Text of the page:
DELIRIUM, med.jur. A disease of the mind produced by inflammations, particularly in fevers, and other bodily diseases.
2. It is also occasioned by intoxicating agents.
3. Delirium manifests its first appearance "by a propensity of the patient to talk during sleep, and a momentary forgetfulness of his situation, and of things about him, on waking from it. And after being fully aroused, however, and his senses collected, the mind is comparitively clear and tranquil, till the next slumber, when the same scene is repeated. Gradually the mental disorder becomes more intense, and the intervals between its returns of shorter duration, until they are scarcely, or not at all perceptible. The patient lies on his back, his eyes, if open, presenting a dull and listless look, and is almost constantly talking to himself in a low, muttering tone. Regardless of persons or things around him and scarcely capable of recognizing them when aroused by his attendants, his mind retires within itself to dwell upon the scenes and events of the past, which pass before it in wild and disorderly array, while the tongue feebly records the varying impressions, in the form of disjointed, incoherent discourse, or of senseless rhapsody. In the delirium which occurs towards the end of chrome diseases, the discourse is often more coherent and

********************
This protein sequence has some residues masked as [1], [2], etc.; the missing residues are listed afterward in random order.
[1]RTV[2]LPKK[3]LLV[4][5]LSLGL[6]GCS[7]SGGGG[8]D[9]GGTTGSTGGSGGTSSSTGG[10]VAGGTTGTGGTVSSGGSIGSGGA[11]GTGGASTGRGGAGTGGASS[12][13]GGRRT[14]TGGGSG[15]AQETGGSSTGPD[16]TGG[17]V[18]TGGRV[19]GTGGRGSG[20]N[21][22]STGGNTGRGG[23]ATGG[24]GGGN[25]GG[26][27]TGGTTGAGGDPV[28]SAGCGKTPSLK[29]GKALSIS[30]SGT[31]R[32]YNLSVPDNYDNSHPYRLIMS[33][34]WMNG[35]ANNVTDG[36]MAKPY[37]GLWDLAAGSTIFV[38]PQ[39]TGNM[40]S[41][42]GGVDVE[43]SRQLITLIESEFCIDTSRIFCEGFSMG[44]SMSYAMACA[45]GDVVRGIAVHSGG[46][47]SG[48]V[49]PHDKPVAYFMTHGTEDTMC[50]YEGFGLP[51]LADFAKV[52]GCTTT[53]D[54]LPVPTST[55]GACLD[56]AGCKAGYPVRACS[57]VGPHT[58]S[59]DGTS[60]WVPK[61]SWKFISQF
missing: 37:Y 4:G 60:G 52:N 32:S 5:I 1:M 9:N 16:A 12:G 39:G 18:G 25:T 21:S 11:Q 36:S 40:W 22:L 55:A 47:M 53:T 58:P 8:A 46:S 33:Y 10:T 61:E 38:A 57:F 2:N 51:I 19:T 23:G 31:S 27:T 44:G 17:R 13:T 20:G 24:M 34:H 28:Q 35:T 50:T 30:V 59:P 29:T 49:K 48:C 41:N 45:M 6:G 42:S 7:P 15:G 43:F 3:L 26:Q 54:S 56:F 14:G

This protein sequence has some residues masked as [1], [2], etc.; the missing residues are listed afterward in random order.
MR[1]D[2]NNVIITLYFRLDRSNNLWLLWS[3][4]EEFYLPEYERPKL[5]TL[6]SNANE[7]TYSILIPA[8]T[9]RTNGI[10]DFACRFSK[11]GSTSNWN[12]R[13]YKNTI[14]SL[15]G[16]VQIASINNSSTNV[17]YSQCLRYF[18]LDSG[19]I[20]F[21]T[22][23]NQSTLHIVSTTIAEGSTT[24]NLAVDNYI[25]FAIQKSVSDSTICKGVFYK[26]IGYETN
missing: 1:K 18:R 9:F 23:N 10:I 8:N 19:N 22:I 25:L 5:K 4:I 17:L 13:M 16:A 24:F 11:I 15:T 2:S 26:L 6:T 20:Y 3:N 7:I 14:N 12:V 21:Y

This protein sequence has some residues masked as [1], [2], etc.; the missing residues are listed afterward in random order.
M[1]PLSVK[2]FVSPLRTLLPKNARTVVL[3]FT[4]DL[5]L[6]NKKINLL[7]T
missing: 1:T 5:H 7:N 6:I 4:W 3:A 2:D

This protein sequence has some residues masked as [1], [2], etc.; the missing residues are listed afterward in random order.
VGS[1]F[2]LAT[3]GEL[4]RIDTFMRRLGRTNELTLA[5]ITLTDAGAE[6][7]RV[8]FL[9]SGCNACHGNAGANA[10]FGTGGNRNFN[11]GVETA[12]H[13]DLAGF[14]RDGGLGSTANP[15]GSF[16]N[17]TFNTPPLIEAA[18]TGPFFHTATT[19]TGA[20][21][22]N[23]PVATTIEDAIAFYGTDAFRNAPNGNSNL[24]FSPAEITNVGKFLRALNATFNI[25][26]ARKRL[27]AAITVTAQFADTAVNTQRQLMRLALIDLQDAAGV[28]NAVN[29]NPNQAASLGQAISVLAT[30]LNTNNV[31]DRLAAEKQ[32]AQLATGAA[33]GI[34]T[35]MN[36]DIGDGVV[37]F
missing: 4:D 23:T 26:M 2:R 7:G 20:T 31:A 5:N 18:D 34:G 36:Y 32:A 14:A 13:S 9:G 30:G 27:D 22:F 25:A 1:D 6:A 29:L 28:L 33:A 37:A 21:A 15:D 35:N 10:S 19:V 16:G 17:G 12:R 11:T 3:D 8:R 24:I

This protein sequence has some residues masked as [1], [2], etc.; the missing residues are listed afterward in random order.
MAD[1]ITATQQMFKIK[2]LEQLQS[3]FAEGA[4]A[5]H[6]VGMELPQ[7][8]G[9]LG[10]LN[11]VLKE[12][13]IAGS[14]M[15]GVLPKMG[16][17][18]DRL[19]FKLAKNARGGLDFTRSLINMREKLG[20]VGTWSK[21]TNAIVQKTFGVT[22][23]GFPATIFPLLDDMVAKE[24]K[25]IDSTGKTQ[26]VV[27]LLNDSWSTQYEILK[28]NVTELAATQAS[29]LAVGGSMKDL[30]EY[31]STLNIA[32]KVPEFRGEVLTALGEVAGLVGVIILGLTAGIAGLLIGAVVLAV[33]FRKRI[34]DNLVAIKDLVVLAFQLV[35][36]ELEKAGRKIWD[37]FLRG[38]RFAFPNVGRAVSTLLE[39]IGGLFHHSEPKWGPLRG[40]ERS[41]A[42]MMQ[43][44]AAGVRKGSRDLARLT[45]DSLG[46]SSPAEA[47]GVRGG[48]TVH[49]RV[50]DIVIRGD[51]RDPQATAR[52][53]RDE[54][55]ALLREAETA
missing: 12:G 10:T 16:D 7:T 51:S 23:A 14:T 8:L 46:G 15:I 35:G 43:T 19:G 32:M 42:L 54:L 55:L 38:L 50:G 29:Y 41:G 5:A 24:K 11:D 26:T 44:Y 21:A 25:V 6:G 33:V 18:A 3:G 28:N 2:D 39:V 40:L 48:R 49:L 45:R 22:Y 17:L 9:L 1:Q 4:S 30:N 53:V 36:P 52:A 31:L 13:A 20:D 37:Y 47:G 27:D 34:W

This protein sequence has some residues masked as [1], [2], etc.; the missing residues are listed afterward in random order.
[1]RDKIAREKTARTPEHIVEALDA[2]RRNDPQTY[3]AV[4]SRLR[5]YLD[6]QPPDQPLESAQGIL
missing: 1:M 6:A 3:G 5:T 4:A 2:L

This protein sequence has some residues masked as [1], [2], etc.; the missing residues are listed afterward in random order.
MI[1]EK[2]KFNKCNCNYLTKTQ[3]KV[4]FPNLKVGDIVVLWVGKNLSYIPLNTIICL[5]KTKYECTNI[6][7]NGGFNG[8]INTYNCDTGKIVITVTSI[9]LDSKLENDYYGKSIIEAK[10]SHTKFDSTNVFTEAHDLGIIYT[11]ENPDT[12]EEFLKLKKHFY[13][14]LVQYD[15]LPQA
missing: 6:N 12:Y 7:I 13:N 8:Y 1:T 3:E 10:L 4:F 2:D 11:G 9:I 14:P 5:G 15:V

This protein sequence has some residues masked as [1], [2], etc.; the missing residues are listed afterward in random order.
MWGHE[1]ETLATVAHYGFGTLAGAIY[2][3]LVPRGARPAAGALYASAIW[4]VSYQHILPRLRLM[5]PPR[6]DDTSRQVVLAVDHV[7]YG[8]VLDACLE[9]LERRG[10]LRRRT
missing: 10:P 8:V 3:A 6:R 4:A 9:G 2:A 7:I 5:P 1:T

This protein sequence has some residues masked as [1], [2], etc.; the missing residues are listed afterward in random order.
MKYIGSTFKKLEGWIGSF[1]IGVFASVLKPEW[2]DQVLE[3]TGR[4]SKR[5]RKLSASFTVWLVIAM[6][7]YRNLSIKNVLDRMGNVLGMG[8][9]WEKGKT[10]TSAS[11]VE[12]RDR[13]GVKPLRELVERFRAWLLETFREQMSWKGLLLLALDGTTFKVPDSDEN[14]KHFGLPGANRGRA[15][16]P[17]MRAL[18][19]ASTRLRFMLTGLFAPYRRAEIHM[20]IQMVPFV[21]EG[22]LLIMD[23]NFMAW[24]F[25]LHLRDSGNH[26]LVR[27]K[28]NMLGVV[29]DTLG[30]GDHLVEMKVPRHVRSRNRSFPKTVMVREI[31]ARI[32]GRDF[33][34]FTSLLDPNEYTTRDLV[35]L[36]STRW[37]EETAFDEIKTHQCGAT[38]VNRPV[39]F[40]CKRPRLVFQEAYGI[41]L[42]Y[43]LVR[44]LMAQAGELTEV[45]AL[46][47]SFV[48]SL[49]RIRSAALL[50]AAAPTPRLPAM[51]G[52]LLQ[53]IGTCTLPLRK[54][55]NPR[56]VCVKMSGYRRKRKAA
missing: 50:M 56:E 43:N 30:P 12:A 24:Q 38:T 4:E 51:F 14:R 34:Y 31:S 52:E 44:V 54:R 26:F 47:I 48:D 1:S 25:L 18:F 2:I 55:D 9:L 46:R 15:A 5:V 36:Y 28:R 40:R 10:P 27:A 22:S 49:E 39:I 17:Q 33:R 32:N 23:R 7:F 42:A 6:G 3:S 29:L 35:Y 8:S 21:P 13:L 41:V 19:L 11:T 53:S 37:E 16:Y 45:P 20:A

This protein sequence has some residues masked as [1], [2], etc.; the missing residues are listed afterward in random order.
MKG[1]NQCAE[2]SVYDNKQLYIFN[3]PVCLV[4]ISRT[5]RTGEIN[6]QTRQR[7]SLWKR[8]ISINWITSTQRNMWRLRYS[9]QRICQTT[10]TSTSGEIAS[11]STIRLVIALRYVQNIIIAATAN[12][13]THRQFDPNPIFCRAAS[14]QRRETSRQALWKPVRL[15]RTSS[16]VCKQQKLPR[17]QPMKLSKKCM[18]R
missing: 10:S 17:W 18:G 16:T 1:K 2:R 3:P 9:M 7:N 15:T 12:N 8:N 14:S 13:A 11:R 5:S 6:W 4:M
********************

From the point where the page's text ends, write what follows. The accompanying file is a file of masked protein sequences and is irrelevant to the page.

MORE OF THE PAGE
continuous, though the mind is no less absorbed in its own reveries. As the disorder advances, the voice becomes more indistinct, the fingers are constantly picking at the bed-clothes, the evacuations are passed insensibly, and the patient is incapable of being aroused to any further effort of attention. In some cases, delirium is attended with a greater degree of nervous and vascular excitement, which more or less modifies the above-mentioned symptoms. The eyes are open, dry, and bloodshot, intently gazing into vacancy, as if fixed on some object which is really present to the mind of the patient; the skin is hotter and dryer; and he is more restless and intractable. He talks more loudly, occasionally breaking out into cries and vociferation, and tosses about in bed, frequently endeavoring to get up, though without any particular object in view." Ray, Med. Jur. §213.